News Release
   
   PO 360
   Trenton, NJ 08625-0360

   For Release:
   March 13, 2001

Christine Grant
Commissioner

For Further Information Contact:
Dennis McGowan
609-984-7160

 
March 18 - 24th is National Poison Prevention Week
-- Being Prepared Can Help Prevent Accidental Household Poisonings--

Parents need to familiarize themselves with potential poisonous materials in their households and ways they can protect their children from accidental poisonings, said New Jersey Commissioner of Health and Senior Services Christine Grant.

"National statistics show that a child is poisoned every 30 seconds and 60 percent of all poisonings occur to children under the age of six," said Commissioner Grant. "Most times, these poisonings are preventable. Any parent knows that young children often get into places they shouldn't, and when parents are momentarily distracted, it can happen very quickly.

In the hopes of continuing to raise awareness of how fast a childhood poisoning can take place, this year's National Poison Prevention Week (March 18-24) theme is "Children Act FastůSo Do Poisons!"

"It's important for parents to be aware of the common household items that, literally within minutes, can lead to poisoning," said Commissioner Grant. "In a moment's time, a young child can get into common household items that are potentially poisonous such as laundry detergent left in the basement or furniture polish left out after cleaning. Without a parent realizing it, their child can accidentally eat or drink something that can be poisonous. Parents need to be prepared on what to do if that happens."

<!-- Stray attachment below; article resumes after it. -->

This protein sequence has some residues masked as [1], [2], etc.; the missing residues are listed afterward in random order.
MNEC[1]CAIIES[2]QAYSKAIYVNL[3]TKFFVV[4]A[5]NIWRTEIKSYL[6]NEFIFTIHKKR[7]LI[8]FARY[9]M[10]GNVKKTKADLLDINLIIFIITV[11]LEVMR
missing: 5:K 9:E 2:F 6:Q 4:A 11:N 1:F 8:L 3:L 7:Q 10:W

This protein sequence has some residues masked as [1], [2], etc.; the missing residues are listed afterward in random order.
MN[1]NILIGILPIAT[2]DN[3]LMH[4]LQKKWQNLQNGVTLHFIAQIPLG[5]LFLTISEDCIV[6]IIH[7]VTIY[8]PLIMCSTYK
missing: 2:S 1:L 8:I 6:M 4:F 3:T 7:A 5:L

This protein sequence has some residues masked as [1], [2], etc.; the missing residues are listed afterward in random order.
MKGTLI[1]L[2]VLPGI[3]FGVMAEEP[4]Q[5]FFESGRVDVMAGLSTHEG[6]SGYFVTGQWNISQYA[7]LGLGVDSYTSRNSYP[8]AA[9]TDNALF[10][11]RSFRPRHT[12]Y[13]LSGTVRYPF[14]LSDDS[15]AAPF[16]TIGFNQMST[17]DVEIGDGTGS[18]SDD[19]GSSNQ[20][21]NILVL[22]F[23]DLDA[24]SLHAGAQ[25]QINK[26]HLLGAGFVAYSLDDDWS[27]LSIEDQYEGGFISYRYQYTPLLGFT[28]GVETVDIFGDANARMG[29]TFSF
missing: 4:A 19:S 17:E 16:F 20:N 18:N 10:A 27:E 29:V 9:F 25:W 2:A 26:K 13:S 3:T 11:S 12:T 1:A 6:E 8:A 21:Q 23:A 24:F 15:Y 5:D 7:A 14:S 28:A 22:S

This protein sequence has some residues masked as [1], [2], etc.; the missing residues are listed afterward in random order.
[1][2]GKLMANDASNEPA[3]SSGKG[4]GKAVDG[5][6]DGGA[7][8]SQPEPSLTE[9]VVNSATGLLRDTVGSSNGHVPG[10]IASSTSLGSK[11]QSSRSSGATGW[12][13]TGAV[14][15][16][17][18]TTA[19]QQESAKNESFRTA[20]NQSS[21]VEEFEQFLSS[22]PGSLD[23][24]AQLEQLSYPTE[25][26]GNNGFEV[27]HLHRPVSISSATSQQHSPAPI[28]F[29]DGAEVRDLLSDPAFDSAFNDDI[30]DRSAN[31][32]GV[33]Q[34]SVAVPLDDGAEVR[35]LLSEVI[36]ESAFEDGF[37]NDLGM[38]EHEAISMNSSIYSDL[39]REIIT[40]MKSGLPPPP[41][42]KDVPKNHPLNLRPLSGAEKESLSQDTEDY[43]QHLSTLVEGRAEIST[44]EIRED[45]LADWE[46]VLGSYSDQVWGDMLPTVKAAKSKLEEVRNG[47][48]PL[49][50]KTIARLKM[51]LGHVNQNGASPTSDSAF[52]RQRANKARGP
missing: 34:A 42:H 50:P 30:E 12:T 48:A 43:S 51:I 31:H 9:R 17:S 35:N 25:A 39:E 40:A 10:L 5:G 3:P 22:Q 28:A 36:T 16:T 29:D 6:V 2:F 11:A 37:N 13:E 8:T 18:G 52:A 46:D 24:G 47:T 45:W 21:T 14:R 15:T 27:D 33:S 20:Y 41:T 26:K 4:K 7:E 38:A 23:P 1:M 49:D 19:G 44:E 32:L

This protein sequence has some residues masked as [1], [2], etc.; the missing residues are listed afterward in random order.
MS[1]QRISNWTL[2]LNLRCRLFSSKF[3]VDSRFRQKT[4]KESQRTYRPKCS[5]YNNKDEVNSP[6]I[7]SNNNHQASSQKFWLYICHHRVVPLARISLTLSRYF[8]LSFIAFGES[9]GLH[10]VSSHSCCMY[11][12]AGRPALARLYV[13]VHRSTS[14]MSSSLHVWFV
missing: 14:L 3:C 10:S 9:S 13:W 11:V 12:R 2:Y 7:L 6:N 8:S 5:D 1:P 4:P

In recognition of National Poison Prevention Week, Commissioner Grant is offering helpful tips to keep all New Jersey youngsters safe from accidental poisonings:

  • Keep all household poisons and medicines in their original containers.
  • Make sure you lock poisons and medicines out of the reach and sight of small children.
  • Try not to take medicine in front of children as some like to mimic adults.
  • Never leave children alone with household cleaning products or medication. If you are in the processing of using a cleaning product or taking medication and are called away from the task, take the child with you or bring the products with you out of reach of the child.
  • Take the time to teach children about poisonous substances and the dangers of playing with them.
  • Keep the number of your poison center on or near the phone.

Commissioner Grant emphasizes the importance of parents taking the time to familiarize themselves with these simple steps to reduce the number of children who are accidentally poisoned each year.

For further information on poison centers in New Jersey, check your local phone book or checkout the NJ Poison and Information and Education (NJPIES) website at www.njpies.org.

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